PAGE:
Opened 3 June 1968, Closed 8 June 1968 at the Aldwych Theatre

The cast featured Gertrud Fridh as 'Hedda Gabler', Ingvar Kjellson as 'George Tesman', Renne Bjorling as 'Juliana Tesman', Jane Friedmann as 'Thea Elvsted', Olof Widgren as 'Judge Brack' and Georg Arlin as 'Eilert Lovborg'. Directed by Ingmar Bergman with designs by Mago. Presented as a one-week straight run as part of the Annual World Theatre Season by the Royal Dramatic Theatre of Stockholm, and performed in Swedish.


11th West End Revival (NT Cambridge Theatre / Old Vic Theatre) - 1970

Previewed 23 June 1970, Opened 29 June 1970, Closed 22 October 1970 (in repertory) at the Cambridge Theatre
Transferred 27 October 1970, Closed 19 December 1970 (in repertory) at Old Vic Theatre

The cast featured Maggie Smith as 'Hedda Gabler', Jeremy Brett as 'George Tesman', Jeanne Watts as 'Juliana Tesman', Sheila Reid as 'Thea Elvsted', John Moffatt as 'Judge Brack' and Robert Stephens as 'Eilert Lovborg'. Directed by Ingmar Bergman with designs by Mago. Translated into English by Michael Meyer. Presented by the National Theatre.


London Revival (Royal Court Theatre) - 1972

Previewed 22 June 1972, Opened 28 June 1972, Closed 29 July 1972 at the Royal Court Theatre

The cast featured Jill Bennett as 'Hedda Gabler', Ronald Hines as 'George Tesman', Mary Merrall as 'Juliana Tesman', Barbara Ferris as 'Thea Elvsted', Denholm Elliott as 'Judge Brack' and Brian Cox as 'Eilert Lovborg'. Diected by Anthony Page with sets by Alan Tagg, costumes by Deirdre Clancy and lighting by Andy Phillips. Translated into English by John Osborne.


12th West End Revival (RSC Aldwych Theatre) - 1973

Previewed 15 July 1975, Opened 17 July 1975, Closed 9 August 1975 at the Aldwych Theatre

Presented by the Royal Shakespeare Company. The cast featured Glenda Jackson as 'Hedda Gabler', Peter Eyre as 'George Tesman', Constance Chapman as 'Juliana Tesman', Jennie Linden as 'Thea Elvsted' and Timothy West as 'Judge Brack'. Patrick Stewart as 'Eilert Lovborg'. The cast also included Pam St Clement in the role of 'Bertha'. Directed by Trevor Nunn with sets by John Napier and costumes by Adriene Neofitou and John Napier. Adapted by Trevor Nunn from a translation by Kirsten Stenberg Williams.


13th West End Revival (Duke of York's Theatre) - 1977

Previewed 14 June 1977, Opened 15 June 1977, Closed 3 September 1977 at the Duke of York's Theatre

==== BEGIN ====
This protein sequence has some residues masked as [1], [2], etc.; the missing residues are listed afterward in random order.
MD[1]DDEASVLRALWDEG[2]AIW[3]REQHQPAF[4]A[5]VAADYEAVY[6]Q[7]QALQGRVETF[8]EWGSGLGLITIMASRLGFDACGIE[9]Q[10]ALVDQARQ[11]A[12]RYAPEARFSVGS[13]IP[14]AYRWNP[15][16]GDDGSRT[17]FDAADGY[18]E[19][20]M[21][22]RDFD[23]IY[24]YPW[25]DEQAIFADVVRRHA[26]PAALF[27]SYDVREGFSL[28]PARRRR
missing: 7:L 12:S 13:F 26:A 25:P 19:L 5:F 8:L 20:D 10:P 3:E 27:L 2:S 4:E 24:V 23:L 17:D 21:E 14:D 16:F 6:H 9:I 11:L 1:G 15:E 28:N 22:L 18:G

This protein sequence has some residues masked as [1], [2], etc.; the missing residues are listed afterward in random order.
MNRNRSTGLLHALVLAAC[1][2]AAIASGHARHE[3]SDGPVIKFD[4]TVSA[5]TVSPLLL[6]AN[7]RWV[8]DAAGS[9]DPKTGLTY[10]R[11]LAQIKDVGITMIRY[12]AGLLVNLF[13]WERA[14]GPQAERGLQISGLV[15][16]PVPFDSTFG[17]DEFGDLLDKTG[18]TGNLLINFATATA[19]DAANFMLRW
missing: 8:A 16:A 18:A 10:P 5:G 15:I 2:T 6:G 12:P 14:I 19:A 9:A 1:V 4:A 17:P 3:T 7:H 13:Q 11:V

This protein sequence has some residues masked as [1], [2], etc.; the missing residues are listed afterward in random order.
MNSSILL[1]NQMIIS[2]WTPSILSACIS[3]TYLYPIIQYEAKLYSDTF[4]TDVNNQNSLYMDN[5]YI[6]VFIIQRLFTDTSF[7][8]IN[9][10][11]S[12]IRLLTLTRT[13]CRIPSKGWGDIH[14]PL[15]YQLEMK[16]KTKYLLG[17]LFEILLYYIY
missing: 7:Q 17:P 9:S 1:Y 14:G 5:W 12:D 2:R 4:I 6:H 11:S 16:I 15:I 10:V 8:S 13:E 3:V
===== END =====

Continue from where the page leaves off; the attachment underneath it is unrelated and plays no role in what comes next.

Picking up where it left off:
The cast featured Janet Suzman as 'Hedda Gabler', John Shrapnel as 'Jorgen (George) Tesman', Gwen Nelson as 'Juliana Tesman', Rosemary McHale as 'Thea Elvsted', Ian Bennen as 'Judge Brack' and Jonathan Kent as 'Eilert Lovborg'. Directed by Keith Hack with designs by Maria Bjornson and lighting by Vic Lockwood. Adapted by David Essinger from a translation by Vicky Carlstrand.


14th West End Revival (Cambridge Theatre) - 1982

Previewed 17 May 1982, Opened 20 May 1982, Closed 17 July 1982 at the Cambridge Theatre

The cast featured Susannah York as 'Hedda Gabler', Ralph Bates as 'George Tesman', Irene Handl as 'Juliana Tesman', Paula Wilcox as 'Thea Elvsted', Tom Baker as 'Judge Brack' and Tom Bell as 'Eilert Lovborg'. Directed by Donald McWhinnie with designs by Voytek (Wojciech Roman Pawel Jerzy Szendzikowski) and lighting by Mark Pritchard. Translated into English by Una Ellis-Fermor.


London Revival (Almeida Theatre) - 1984

Previewed 21 April 1984, Opened 24 April 1984, Closed 19 May 1984 at the Almeida Theatre

The cast featured Deborah Findlay as 'Hedda Gabler', Paul Jesson as 'George Tesman', Jan Bashford as 'Juliana Tesman', Helen Cooper as 'Thea Elvsted', Donald Sumpter as 'Judge Brack' and Mike Bradwell as 'Eilert Lovborg'. Directed by Tim Albery with designs by Anthony McDonald and Tom Cairns and lighting by Matthew Richardson. Translated into English by by Christopher Hampton.


London Revival (Hampstead Theatre) - 1988

Previewed 7 October 1988, Opened 14 October 1988, Closed 12 November 1988 at the Hampstead Theatre

The cast featured Lindsay Duncan as 'Hedda Gabler', Jonathan Coy as 'George Tesman', Rhoda Lewis as 'Juliana Tesman', Mari Rowland-Hughes as 'Thea Elvsted', Clive Francis as 'Judge Brack' and Dermot Crowley as 'Eilert Lovborg'. Directed by John Dove with sets by Kenny Miller, costumes by Annie Curtis Jones and lighting by Gerry Jenkinson. Adapted by Trevor Nunn from a translation by Kirsten Stenberg Williams.


London Revival (National Theatre) - 1989

Previewed 27 January 1989, Opened 2 February 1989, Closed 7 October 1989 (in repertory) NT Olivier Theatre

The cast featured Juliet Stevenson as 'Hedda Gabler', Paul Shelley as 'George Tesman', Bridget Turner as 'Juliana Tesman', Suzanne Burden as 'Thea Elvsted', Norman Rodway as 'Judge Brack' and Paul Jesson as 'Eilert Lovborg'. Directed by Howard Davies with designs by Bob Crowley, lighting by Mark Henderson, music by Dominic Muldowney and sound by Freya Edwards. Translated into English by Christopher Hampton.


15th West End Revival (Playhouse Theatre) - 1991

Previewed 28 August 1991, Opened 3 September 1991, Closed 5 October 1991 at the Playhouse Theatre

The cast featured Fiona Shaw as 'Hedda Gabler', Garrett Keogh as 'Jorgen (George) Tesman', Doreen Hepburn as 'Juliana Tesman', Ingrid Craigie as 'Thea Elvsted', Hugh Ross as 'Judge Brack' and Robert O'Mahoney as 'Eilert Lovborg'. Directed by Deborah Warner with designs by Hildergard Bechtler, lighting by Jean Kalman and sound by Dave Nolan. The Peter Hall Company presents The Abbey Theatre Dublin Production. Translated into English by Una Ellis-Fermor.